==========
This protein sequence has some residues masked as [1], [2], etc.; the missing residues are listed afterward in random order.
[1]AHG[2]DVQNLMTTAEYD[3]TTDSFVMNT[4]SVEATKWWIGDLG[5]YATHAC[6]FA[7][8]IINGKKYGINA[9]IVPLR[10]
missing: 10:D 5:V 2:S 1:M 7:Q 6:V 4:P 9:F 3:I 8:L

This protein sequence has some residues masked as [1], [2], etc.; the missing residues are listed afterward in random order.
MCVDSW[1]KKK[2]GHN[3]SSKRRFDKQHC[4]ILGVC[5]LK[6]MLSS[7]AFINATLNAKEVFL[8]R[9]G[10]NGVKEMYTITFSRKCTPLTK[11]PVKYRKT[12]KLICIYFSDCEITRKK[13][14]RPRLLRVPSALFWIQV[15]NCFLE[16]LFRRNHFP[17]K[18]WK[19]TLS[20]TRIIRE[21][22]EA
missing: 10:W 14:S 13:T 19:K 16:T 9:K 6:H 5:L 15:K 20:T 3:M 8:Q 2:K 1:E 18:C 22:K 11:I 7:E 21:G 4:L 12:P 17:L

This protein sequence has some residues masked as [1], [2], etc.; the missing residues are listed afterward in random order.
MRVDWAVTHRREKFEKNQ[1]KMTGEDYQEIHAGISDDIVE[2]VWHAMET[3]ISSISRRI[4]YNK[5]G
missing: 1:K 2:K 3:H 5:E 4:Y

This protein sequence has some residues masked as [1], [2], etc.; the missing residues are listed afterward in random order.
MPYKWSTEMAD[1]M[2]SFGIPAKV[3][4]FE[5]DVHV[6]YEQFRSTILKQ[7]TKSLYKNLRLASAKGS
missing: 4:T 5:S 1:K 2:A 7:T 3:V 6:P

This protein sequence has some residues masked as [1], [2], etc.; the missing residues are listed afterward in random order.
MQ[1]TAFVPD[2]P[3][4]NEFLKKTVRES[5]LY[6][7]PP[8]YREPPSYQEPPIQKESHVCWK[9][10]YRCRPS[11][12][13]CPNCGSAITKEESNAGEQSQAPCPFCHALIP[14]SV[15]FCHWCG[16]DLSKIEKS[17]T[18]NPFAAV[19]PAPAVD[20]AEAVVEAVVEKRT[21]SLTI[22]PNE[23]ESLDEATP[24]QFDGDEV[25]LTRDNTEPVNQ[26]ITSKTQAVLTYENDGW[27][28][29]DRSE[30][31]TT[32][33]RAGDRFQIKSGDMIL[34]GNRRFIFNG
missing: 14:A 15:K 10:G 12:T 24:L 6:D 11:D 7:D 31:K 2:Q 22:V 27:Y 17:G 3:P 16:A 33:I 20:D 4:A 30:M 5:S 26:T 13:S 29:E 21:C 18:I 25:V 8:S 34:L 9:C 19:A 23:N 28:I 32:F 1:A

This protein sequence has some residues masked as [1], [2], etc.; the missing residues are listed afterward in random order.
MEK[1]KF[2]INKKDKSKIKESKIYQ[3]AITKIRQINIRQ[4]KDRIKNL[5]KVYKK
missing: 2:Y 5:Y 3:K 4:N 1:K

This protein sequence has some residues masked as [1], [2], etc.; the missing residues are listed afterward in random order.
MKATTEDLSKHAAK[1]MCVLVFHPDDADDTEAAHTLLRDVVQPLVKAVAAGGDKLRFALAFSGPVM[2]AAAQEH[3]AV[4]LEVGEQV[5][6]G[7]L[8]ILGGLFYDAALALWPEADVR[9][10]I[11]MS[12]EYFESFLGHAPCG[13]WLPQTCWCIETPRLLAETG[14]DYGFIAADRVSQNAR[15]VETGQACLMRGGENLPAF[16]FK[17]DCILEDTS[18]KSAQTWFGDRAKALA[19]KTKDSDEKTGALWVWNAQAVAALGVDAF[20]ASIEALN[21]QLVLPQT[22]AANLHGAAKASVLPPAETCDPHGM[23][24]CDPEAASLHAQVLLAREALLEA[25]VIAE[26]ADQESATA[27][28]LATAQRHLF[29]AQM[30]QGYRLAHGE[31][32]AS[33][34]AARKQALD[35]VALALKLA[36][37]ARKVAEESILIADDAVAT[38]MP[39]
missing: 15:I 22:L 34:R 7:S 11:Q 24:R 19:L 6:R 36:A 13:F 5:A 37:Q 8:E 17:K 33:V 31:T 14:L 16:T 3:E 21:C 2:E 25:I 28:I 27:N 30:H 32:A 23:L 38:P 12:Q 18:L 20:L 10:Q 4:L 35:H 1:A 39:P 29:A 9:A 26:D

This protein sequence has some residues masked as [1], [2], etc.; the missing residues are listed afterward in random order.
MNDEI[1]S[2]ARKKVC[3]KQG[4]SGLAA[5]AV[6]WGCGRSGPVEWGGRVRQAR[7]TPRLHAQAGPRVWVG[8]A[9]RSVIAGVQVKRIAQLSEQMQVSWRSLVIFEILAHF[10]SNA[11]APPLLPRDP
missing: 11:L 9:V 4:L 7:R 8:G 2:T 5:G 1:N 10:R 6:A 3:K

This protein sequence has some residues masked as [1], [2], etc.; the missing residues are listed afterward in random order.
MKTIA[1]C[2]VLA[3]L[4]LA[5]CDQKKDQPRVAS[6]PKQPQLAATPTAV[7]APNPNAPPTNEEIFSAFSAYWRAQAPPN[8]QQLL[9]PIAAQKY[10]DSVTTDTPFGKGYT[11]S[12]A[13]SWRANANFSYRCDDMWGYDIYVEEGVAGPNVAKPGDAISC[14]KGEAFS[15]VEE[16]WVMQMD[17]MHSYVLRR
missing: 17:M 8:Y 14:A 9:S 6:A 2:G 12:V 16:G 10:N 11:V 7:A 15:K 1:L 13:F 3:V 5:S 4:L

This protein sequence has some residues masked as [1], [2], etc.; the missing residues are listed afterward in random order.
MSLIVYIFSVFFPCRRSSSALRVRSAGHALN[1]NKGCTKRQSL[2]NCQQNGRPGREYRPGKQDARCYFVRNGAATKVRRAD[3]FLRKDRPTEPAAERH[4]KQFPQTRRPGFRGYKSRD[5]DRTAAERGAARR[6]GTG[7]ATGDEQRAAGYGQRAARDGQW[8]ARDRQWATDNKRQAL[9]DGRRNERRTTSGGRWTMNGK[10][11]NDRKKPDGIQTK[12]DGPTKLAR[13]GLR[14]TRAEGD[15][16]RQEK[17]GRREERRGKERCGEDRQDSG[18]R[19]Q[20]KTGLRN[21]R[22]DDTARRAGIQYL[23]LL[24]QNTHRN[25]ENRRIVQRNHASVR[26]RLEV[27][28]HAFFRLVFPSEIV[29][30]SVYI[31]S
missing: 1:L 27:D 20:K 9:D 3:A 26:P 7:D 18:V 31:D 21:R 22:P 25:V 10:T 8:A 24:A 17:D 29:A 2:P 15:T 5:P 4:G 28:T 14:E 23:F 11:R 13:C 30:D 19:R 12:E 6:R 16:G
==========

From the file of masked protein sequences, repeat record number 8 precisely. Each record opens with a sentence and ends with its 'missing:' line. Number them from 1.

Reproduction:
This protein sequence has some residues masked as [1], [2], etc.; the missing residues are listed afterward in random order.
MNDEI[1]S[2]ARKKVC[3]KQG[4]SGLAA[5]AV[6]WGCGRSGPVEWGGRVRQAR[7]TPRLHAQAGPRVWVG[8]A[9]RSVIAGVQVKRIAQLSEQMQVSWRSLVIFEILAHF[10]SNA[11]APPLLPRDP
missing: 11:L 9:V 4:L 7:R 8:G 2:T 5:G 1:N 10:R 6:A 3:K